E. van den Bogaart
- Visceral leishmaniasis – malaria co-infections
- Epidemiological, immunological and parasitological aspects
- Award date
- 20 January 2017
- Number of pages
- Document type
- PhD thesis
- Faculty of Medicine (AMC-UvA)
Concomitant infections by multiple pathogen species represent a serious threat to human health. Affecting over a billion people worldwide, co-infections are an important cause of human morbidity and mortality, and a powerful driver of pathogen evolution. Their clinical and pathological spectrum reflects the ability of co-infecting pathogens to interact with each other, resulting in synergistic or antagonistic effects that may alter the course and clinical presentation of disease, posing significant diagnostic and therapeutic challenges.
Visceral leishmaniasis and malaria are two vector-borne diseases that co-exist in many areas around the world. Caused by parasites of the genus Leishmania and Plasmodium, respectively, visceral leishmaniasis and malaria share part of their environmental, clinical and pathogenetic features. This suggests that the two diseases could co-occur and cross-interact in the same host, although limited data are available on this subject. This thesis presents an overview of clinical and experimental studies focusing on the epidemiology, immunology and parasitology of visceral leishmaniasis – malaria co-infections. By combining clinical and field evidence gathered from across East Africa with in vitro data on the mutual effects of the two parasites on and through the immune system, this thesis provides evidence that visceral leishmaniasis and malaria frequently co-exist in patients living in co-endemic areas, and can interact at immunological and non-immunological level, with potential implications on the course and resolution of the two diseases.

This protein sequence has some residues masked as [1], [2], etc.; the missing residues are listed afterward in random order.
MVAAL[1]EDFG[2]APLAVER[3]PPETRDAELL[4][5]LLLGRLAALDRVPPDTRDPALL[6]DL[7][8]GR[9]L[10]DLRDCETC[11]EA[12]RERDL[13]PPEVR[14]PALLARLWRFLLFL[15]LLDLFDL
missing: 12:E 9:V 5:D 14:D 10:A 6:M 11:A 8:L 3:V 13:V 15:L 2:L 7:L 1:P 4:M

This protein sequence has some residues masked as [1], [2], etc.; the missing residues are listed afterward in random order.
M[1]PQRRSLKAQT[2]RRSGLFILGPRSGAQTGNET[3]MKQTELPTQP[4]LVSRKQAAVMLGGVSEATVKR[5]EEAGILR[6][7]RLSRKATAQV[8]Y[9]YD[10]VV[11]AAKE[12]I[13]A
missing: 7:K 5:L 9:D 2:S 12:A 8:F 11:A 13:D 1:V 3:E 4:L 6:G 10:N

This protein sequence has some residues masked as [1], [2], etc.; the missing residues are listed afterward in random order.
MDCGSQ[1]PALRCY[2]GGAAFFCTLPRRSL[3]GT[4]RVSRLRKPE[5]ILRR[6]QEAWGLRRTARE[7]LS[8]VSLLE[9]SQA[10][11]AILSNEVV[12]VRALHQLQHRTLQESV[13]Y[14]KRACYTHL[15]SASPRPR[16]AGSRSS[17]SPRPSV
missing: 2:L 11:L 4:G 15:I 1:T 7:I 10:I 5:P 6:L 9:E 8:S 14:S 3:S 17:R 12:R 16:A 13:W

- Chapter 5 is the peer reviewed version of the following article: van den Bogaart E, de Bes HM, Balraadjsing PPS, Mens PF,
Adams ER, Grobusch MP, van Die I, Schallig HDFH, Leishmania donovani infection drives the priming of human monocyte-derived
dendritic cells during Plasmodium falciparum co-infections, Parasite Immunology 2015, 37(9):453-469, which has been published
in final form at http://dx.doi.org/10.1111/pim.12214. This article may be used for non-commercial purposes in accordance with
Wiley Terms and Conditions for Self-Archiving.
The journal version of chapter 6 is available at http://dx.doi.org/10.1016/j.ijpddr.2013.11.001.
The journal version of chapter 8 is available at http://dx.doi.org/10.1016/j.parint.2016.09.003.
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